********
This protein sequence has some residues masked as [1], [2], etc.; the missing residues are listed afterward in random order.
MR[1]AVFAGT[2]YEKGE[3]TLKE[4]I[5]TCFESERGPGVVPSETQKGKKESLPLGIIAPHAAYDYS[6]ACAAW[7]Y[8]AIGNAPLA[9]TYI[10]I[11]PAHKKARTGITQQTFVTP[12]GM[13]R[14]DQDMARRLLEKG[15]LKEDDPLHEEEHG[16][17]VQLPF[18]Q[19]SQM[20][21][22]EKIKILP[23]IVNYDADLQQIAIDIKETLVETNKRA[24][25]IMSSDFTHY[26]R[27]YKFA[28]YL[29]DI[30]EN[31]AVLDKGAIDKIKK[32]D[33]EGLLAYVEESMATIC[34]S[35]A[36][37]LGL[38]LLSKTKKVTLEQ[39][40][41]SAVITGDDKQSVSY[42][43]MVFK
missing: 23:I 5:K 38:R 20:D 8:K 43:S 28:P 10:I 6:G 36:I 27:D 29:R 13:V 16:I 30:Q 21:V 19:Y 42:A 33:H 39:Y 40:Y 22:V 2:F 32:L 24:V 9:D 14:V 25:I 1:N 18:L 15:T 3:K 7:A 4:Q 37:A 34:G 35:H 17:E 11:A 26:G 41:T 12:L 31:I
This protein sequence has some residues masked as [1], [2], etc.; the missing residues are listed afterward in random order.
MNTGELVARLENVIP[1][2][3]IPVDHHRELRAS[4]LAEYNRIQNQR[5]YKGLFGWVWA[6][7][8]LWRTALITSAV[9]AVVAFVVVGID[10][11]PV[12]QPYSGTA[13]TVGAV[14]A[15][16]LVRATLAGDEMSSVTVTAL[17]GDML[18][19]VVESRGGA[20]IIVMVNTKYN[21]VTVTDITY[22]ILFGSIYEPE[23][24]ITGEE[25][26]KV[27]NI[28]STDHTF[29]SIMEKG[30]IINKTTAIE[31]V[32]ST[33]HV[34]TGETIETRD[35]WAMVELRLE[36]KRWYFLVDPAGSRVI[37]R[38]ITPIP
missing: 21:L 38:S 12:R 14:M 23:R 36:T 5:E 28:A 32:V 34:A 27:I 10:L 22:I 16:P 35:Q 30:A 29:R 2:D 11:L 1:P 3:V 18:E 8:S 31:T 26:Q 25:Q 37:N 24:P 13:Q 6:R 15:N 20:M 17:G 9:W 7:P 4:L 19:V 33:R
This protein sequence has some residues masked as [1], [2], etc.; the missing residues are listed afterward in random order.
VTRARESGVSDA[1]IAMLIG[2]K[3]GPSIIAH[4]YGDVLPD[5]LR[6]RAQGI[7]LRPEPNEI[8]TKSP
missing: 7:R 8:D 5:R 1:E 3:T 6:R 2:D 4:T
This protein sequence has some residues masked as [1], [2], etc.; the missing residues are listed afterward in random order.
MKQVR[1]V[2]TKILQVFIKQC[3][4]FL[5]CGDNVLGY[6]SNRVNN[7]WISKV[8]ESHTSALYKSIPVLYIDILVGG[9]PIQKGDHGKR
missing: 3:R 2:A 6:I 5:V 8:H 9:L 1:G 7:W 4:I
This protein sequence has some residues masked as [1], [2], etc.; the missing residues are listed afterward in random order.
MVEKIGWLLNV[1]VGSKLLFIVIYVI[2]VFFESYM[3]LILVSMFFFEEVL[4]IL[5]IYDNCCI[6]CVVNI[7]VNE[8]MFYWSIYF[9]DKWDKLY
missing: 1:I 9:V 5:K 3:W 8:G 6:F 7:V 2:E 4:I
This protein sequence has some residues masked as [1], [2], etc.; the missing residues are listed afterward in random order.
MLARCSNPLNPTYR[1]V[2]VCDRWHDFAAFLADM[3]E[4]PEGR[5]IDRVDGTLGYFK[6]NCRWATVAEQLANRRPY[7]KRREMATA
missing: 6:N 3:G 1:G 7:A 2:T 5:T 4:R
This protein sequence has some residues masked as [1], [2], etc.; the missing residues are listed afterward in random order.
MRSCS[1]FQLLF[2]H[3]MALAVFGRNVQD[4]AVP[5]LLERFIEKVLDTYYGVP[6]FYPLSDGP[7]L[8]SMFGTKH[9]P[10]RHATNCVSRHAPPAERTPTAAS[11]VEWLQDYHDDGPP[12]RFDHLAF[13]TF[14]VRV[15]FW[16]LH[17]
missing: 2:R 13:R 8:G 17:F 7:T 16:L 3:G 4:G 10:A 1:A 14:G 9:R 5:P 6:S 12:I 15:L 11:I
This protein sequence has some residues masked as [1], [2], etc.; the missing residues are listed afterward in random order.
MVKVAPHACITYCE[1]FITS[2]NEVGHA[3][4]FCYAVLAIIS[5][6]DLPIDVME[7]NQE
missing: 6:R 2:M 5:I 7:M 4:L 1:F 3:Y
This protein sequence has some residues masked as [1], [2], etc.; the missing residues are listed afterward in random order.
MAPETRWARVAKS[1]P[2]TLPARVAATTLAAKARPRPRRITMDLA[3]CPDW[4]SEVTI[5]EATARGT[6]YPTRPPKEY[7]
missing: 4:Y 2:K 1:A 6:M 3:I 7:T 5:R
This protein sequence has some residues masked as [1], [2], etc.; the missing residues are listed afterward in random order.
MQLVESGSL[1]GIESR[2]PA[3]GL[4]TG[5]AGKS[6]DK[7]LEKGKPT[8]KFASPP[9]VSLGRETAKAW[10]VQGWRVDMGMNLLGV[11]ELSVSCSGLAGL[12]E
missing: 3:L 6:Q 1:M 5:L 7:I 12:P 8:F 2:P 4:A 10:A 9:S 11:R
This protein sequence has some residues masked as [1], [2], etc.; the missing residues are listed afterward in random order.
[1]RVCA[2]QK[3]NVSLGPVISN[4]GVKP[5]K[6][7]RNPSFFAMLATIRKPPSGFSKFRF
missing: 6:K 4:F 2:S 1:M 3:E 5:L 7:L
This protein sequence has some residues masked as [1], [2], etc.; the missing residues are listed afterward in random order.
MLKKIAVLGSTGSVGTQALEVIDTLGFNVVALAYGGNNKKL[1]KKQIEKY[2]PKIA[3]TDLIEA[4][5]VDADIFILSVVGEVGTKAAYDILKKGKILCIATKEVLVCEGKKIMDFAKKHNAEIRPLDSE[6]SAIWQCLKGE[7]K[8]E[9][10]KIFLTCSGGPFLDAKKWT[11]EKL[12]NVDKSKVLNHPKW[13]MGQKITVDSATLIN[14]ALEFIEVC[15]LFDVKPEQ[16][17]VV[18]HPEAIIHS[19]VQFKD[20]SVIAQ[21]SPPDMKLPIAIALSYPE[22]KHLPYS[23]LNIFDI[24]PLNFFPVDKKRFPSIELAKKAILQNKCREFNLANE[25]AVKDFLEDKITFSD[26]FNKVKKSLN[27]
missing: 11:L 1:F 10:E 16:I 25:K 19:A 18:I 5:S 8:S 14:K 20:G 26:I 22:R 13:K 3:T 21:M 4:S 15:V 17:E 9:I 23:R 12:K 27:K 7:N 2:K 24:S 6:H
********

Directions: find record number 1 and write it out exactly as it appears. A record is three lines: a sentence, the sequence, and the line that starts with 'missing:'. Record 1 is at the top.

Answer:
This protein sequence has some residues masked as [1], [2], etc.; the missing residues are listed afterward in random order.
MR[1]AVFAGT[2]YEKGE[3]TLKE[4]I[5]TCFESERGPGVVPSETQKGKKESLPLGIIAPHAAYDYS[6]ACAAW[7]Y[8]AIGNAPLA[9]TYI[10]I[11]PAHKKARTGITQQTFVTP[12]GM[13]R[14]DQDMARRLLEKG[15]LKEDDPLHEEEHG[16][17]VQLPF[18]Q[19]SQM[20][21][22]EKIKILP[23]IVNYDADLQQIAIDIKETLVETNKRA[24][25]IMSSDFTHY[26]R[27]YKFA[28]YL[29]DI[30]EN[31]AVLDKGAIDKIKK[32]D[33]EGLLAYVEESMATIC[34]S[35]A[36][37]LGL[38]LLSKTKKVTLEQ[39][40][41]SAVITGDDKQSVSY[42][43]MVFK
missing: 23:I 5:K 38:R 20:D 8:K 43:S 28:P 10:I 6:G 36:I 27:D 29:R 13:V 16:I 30:Q 21:V 19:Y 42:A 33:H 39:Y 40:Y 22:V 2:F 32:L 24:V 9:D 14:V 25:I 1:N 18:L 15:T 3:K 7:A 4:Q 37:A 34:G 35:H 17:E 11:A 26:G 41:T 12:L 31:I